military efforts. >> of the eu have expressed their solidarity, both with mali and the intervention of france. all of my colleagues, without exception, have highlighted the full support the actions of friends and are thankful that france reacted so quickly. to quote the remarks of one of them, "without france, there would have been no mali." >> mali gained independence from france in 1960. more than 100 people have reportedly been stabbed, shot, or potentially burned to death by a massacre in the syrian city of homes. the attack in a poor area of the city's edge killed 106 people, some of them children, according to the britain-based syrian observatory for human rights. many homes were set on fire and some of the victims' bodies appeared to have been burned. it was unclear whether the attackers were part of the syrian army or members of a militia loyal to president bashar al-assad. widespread violence was reported thursday across syria, with continued bombings by government planes and clashes between troops and anti-government rebels. the obama administration is continuing its push
by the eu, the judge has been sanctioned by the eu. bill: he has a tough, tough reputation too this judge has, and the trial just startek. and his wife is on record as saying that everything that is coming out of there this week is a flat-out lie. what is the motivation beyond iranian media putting this word out, when in fact it's not the case. you're saying now this guy is still in jail, he's behind bars. >> he's in jail, he's facing abuse while he's in prison. and the iranian regime, the revolutionary garcia is trying to utilize the internal media to in order to tamper down any kind of global outreach that is going on media wise. what the iranians are doing through their media is no, no, no we are letting him out in a few days. meanwhile they are beating him. bill: torture. >> this is one of the worst prisons, eye rain and prisons. the media is utilizing a distortion campaign. it's called media advocacy. we are putting up the true facts, iran is distorting it to tamper down media significant in what is becoming a dangerous by the moment situation for the pastor and his family. he's 32 y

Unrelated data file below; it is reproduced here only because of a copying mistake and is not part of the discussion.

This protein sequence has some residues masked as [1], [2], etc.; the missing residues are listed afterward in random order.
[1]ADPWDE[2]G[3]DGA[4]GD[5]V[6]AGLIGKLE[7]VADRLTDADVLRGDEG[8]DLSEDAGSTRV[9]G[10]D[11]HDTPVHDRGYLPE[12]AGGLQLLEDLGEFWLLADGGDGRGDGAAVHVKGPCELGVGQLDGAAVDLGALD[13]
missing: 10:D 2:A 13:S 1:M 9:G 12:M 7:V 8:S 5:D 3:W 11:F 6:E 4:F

that they then find a solution presented to brussels and basically present the rest of the eurozone or the eu with a -- do you think this criticism is justified? >> certainly this is a point of criticism that's made outside of germany and france but that's made inside germany and france. some politicians frmt call for widening of the partnerships such as poll left-hand looking towards the east or spain or italy. even more so in the french population. there's a call of widening this partnership. as i've said, france and germany often do have contradictory policy positions. so other countries can really find themselves within these positions, i think. so at the end of the day, it's not so much i think a question of content, but rather a question of style. so what germany and france need to make sure is that they do show leadership, as i've said, to their political and economic weight, but they do find the balance between leadership and dominance because surely dominance is not what either of the two countries or any country in europe would want. >> lead but don't -- >> back to you. >> thank you